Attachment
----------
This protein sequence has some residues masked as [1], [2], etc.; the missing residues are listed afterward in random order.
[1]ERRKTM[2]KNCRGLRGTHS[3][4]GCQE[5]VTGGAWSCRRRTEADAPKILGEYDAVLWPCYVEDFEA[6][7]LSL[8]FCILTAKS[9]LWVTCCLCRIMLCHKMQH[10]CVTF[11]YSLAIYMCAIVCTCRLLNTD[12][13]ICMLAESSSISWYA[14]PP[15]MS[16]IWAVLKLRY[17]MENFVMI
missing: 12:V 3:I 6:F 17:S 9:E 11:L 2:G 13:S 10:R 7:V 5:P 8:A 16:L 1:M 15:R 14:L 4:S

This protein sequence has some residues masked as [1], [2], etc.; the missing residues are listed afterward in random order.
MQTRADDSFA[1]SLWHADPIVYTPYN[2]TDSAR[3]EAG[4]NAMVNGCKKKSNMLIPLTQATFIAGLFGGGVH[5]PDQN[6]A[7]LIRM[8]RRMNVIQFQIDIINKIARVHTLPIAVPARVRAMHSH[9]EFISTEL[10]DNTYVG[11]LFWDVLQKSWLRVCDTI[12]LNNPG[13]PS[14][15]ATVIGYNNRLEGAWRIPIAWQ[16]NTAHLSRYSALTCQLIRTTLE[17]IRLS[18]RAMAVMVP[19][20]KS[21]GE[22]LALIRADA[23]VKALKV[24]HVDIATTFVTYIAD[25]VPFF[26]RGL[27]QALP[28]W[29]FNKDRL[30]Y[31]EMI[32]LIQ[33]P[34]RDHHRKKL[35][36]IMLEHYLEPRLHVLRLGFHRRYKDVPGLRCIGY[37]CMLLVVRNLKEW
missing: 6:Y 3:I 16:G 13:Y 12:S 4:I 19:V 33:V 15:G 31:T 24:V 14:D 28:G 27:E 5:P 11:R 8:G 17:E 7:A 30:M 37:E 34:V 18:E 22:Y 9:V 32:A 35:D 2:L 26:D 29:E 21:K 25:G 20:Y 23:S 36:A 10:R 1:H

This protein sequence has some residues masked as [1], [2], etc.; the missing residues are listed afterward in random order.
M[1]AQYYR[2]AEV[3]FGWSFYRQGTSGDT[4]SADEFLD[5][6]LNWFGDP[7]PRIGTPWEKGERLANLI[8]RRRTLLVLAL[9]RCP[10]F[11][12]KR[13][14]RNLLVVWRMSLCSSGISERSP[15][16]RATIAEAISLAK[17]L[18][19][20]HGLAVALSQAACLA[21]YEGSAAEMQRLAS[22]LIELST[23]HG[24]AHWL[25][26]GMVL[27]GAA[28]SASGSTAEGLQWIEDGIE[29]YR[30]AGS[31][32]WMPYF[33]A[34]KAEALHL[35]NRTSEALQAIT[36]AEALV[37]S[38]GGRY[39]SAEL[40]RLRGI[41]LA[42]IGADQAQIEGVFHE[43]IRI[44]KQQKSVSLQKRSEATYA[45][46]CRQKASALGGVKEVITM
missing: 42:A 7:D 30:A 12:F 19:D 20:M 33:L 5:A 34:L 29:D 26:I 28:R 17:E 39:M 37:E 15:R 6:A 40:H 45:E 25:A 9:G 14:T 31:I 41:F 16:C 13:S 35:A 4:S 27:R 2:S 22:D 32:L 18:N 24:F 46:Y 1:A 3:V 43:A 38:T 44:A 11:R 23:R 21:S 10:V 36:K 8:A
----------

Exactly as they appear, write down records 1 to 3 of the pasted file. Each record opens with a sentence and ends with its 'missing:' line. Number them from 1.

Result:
This protein sequence has some residues masked as [1], [2], etc.; the missing residues are listed afterward in random order.
[1]ERRKTM[2]KNCRGLRGTHS[3][4]GCQE[5]VTGGAWSCRRRTEADAPKILGEYDAVLWPCYVEDFEA[6][7]LSL[8]FCILTAKS[9]LWVTCCLCRIMLCHKMQH[10]CVTF[11]YSLAIYMCAIVCTCRLLNTD[12][13]ICMLAESSSISWYA[14]PP[15]MS[16]IWAVLKLRY[17]MENFVMI
missing: 12:V 3:I 6:F 17:S 9:E 11:L 2:G 13:S 10:R 7:V 5:P 8:A 16:L 1:M 15:R 14:L 4:S

This protein sequence has some residues masked as [1], [2], etc.; the missing residues are listed afterward in random order.
MQTRADDSFA[1]SLWHADPIVYTPYN[2]TDSAR[3]EAG[4]NAMVNGCKKKSNMLIPLTQATFIAGLFGGGVH[5]PDQN[6]A[7]LIRM[8]RRMNVIQFQIDIINKIARVHTLPIAVPARVRAMHSH[9]EFISTEL[10]DNTYVG[11]LFWDVLQKSWLRVCDTI[12]LNNPG[13]PS[14][15]ATVIGYNNRLEGAWRIPIAWQ[16]NTAHLSRYSALTCQLIRTTLE[17]IRLS[18]RAMAVMVP[19][20]KS[21]GE[22]LALIRADA[23]VKALKV[24]HVDIATTFVTYIAD[25]VPFF[26]RGL[27]QALP[28]W[29]FNKDRL[30]Y[31]EMI[32]LIQ[33]P[34]RDHHRKKL[35][36]IMLEHYLEPRLHVLRLGFHRRYKDVPGLRCIGY[37]CMLLVVRNLKEW
missing: 6:Y 3:I 16:G 13:Y 12:S 4:I 19:V 33:V 15:G 31:T 24:V 14:D 28:G 27:E 5:P 11:R 8:G 17:E 7:A 30:M 37:E 34:V 18:E 22:Y 9:V 32:A 35:D 2:L 26:D 29:E 21:K 25:G 20:Y 23:S 36:A 10:R 1:H

This protein sequence has some residues masked as [1], [2], etc.; the missing residues are listed afterward in random order.
M[1]AQYYR[2]AEV[3]FGWSFYRQGTSGDT[4]SADEFLD[5][6]LNWFGDP[7]PRIGTPWEKGERLANLI[8]RRRTLLVLAL[9]RCP[10]F[11][12]KR[13][14]RNLLVVWRMSLCSSGISERSP[15][16]RATIAEAISLAK[17]L[18][19][20]HGLAVALSQAACLA[21]YEGSAAEMQRLAS[22]LIELST[23]HG[24]AHWL[25][26]GMVL[27]GAA[28]SASGSTAEGLQWIEDGIE[29]YR[30]AGS[31][32]WMPYF[33]A[34]KAEALHL[35]NRTSEALQAIT[36]AEALV[37]S[38]GGRY[39]SAEL[40]RLRGI[41]LA[42]IGADQAQIEGVFHE[43]IRI[44]KQQKSVSLQKRSEATYA[45][46]CRQKASALGGVKEVITM
missing: 42:A 7:D 30:A 12:F 19:D 20:M 33:L 5:A 34:L 29:D 26:I 28:R 17:E 39:M 37:E 15:R 6:A 40:H 45:E 25:A 9:G 14:T 31:I 41:F 16:C 13:S 35:A 4:S 27:R 2:S 22:D 32:L 18:N 24:F 46:Y 1:A 3:V 43:A 38:T 44:A 11:R 23:R 21:S 10:V 36:K 8:A